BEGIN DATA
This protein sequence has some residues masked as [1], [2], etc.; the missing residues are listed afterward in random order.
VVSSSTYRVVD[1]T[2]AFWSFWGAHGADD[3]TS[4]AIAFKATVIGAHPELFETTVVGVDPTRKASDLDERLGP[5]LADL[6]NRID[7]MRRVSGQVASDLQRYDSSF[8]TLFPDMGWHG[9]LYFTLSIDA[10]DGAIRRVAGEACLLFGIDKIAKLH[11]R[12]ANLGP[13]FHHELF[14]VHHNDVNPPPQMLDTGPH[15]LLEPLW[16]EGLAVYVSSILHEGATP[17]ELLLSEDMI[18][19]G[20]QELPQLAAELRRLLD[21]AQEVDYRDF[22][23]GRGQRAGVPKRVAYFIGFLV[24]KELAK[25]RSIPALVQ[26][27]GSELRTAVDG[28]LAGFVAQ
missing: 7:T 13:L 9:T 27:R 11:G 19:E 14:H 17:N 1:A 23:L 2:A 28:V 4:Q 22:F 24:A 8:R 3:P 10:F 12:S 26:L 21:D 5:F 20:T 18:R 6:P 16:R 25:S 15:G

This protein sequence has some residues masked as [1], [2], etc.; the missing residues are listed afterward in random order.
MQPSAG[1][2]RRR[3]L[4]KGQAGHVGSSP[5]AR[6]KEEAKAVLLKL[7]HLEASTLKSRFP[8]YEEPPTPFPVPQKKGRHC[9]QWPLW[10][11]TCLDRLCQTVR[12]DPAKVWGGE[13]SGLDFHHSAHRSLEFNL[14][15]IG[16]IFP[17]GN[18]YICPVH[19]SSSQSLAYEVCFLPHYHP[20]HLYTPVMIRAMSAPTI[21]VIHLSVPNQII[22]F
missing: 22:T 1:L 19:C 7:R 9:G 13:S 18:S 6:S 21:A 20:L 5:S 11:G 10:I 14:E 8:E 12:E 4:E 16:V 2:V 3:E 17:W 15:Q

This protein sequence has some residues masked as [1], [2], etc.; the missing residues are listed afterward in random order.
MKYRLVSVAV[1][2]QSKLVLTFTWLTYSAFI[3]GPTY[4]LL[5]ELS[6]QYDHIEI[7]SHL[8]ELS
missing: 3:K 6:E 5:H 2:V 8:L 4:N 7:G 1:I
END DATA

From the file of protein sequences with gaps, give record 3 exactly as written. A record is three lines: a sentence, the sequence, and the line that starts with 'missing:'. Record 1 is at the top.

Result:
This protein sequence has some residues masked as [1], [2], etc.; the missing residues are listed afterward in random order.
MKYRLVSVAV[1][2]QSKLVLTFTWLTYSAFI[3]GPTY[4]LL[5]ELS[6]QYDHIEI[7]SHL[8]ELS
missing: 3:K 6:E 5:H 2:V 8:L 4:N 7:G 1:I